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Accretion Processes in Star Formation Lee Hartmann Cambridge Astrophysics Series, 32 Cambridge University Press (also from Nuria Calvet talks (2004) (continued)

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Presentation on theme: "Accretion Processes in Star Formation Lee Hartmann Cambridge Astrophysics Series, 32 Cambridge University Press (also from Nuria Calvet talks (2004) (continued)"— Presentation transcript:

1 Accretion Processes in Star Formation Lee Hartmann Cambridge Astrophysics Series, 32 Cambridge University Press (also from Nuria Calvet talks (2004) (continued)

2 Energetic Problem in TTS from Hartmann 1998 CTTS, L bol > L * ( > 10% on average). An additional source of energy is required. This source must also be responsible for the other peculiarities: Broad emission lines Veiling NIR excess Forbidden emission lines L J, good measure of L *, because the stellar luminosity peaks in J band

3 The origin of the energy excess FUV spectra ~ solar cromosphere and active stars (stronger lines, however) In70s, amplified cromosphere? NO, a more extended region is required to account for the observed H flux Calvet et al 2004

4 Observed H line profiles of CTTS Peak ~ v 0 Broad wings Absorption blueshifted component. Edwards et al 1994

5 Line formation: P Cygni profile Line is formed in an expanding shell as,eg, in a wind~spheric structure BUT the CTTS profiles are NOT single P Cygni profiles, but much more complex!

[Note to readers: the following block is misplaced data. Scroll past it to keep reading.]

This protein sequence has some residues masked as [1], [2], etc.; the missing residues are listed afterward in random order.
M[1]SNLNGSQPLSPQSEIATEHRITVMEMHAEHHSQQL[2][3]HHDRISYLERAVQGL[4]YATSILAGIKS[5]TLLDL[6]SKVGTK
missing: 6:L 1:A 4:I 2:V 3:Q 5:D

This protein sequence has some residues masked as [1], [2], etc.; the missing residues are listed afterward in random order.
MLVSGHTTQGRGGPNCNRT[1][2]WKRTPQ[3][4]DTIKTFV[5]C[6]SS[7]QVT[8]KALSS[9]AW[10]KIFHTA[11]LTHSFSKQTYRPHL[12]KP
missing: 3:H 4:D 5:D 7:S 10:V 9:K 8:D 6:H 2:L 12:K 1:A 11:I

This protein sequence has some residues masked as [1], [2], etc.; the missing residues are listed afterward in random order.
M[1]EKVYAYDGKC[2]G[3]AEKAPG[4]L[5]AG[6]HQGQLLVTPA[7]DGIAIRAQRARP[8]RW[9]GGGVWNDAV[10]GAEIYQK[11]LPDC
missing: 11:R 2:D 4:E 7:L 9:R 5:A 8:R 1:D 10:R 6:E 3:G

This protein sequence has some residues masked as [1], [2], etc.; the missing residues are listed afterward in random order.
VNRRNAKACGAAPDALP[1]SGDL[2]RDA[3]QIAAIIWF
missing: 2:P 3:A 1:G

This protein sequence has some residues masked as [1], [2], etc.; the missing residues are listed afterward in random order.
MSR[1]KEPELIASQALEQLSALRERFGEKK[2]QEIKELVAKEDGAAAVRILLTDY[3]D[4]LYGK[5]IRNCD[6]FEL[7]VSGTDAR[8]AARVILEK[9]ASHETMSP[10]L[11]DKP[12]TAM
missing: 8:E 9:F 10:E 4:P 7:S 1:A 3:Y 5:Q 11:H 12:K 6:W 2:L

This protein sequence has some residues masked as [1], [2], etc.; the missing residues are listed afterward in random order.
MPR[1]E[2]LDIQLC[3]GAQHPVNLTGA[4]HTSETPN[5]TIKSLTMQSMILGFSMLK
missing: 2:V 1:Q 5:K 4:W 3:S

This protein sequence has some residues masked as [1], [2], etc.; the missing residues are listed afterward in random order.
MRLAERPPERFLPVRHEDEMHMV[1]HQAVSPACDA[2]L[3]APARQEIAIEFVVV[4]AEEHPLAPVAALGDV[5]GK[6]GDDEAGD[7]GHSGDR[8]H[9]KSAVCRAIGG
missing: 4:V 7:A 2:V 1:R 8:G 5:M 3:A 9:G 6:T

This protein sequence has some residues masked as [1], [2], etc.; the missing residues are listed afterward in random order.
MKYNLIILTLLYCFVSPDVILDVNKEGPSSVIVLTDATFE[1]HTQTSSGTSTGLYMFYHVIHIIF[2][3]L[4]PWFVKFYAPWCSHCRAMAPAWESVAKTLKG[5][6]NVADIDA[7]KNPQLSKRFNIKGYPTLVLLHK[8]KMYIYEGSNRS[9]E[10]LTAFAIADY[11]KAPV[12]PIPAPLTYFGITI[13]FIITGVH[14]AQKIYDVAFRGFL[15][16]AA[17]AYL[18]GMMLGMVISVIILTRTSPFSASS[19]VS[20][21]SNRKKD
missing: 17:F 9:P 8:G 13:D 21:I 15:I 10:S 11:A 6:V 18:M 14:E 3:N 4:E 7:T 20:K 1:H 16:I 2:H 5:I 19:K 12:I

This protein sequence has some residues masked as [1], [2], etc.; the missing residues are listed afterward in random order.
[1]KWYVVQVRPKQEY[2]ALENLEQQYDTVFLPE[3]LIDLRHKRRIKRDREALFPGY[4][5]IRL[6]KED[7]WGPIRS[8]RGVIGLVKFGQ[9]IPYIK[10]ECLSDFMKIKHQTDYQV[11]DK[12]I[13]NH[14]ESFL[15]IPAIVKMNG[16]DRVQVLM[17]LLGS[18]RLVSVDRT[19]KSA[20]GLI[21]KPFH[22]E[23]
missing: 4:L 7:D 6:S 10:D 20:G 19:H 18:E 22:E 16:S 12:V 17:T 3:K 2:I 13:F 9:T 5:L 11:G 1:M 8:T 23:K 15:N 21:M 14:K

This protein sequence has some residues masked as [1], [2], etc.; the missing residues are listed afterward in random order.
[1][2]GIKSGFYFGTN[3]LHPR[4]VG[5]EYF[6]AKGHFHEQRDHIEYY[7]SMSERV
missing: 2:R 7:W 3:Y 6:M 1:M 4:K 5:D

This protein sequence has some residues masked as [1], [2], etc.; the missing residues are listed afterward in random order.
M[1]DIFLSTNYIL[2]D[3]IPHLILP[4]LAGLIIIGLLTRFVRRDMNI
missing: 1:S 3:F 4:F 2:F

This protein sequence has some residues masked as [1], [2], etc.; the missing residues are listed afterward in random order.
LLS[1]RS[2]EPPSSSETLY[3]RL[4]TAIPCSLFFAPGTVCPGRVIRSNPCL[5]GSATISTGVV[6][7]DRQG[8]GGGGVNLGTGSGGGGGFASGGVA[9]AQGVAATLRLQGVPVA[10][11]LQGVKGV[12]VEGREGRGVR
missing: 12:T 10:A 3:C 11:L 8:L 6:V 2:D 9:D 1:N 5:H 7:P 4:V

6 Redshifted absorption in CTTS line profiles Edwards et al 1994 Infall signature – Inverse P Cygni profile

7 infall and outflow signatures in the same line profile Hartmann 1982

8 infalland outflow Accretion energy is the most likely source for the extra emission of CTTS, and it is naturally expected to be released in the process of star formation. TTS emission line profiles cannot be interpreted in the frame of a spheric wind or collapse. Observations indicate that the cores are slowly rotating: Core-collapse under conservation of energy (E) and angular momentum (J) results in the formation of a disk (accretion disk). Accretion disks play important role Disk associated with YSO have been observed:

9 Silhouettes Dark shadow in contrast with the bright background in the Orion nebula

10 Proplyds Photoevaporated disks

11 Scattered light from the YSO Stellar light is scattered by the surface of the disk. Disk are not plane, but flared. Stapelfeldt et al

12 Gravitational collapse conserving E and J formation of a disk Material with highest J at largest r most of the mass of core lands on disk. Accretion mass to form the star, in two stages: cloud disk = infall disk star = accretion Relevant luminosities to be considered: potential energy released in: L inf (star): radial infall to the star L inf (disk): infall to the disk L inf ~ G (dM inf /dt) M * /R (R: radius where material lands; dM inf /dt:infall mass accretion rate; M * : stellar mass ) L acc : accretion from disk onto the star L * : stellar luminosity L obs: Observed luminosity All of them have to be estimated and compared to identify the accretion processes.

13 The mass infall rate can be estimated from the density of the infalling envelope model that produced the observed SED: Assuming spherical infall at large distances, by mass conservation: dM inf /dt = 4 r 2 v, with v = v ff = (GM * /r) 1/2 Model for ClasI in Taurus MC dM inf /dt ~2- 4 x 10 -6 M sol /yr L inf ~ 15-30 L sol L inf >> L obs ~ 1 L sol ENERGETIC PROBLEM Actually, is not a problem If infall occurs onto the disk, as expected from angular momentum conservation, for typical disk radii L inf ~ 0.002-0.03 L sol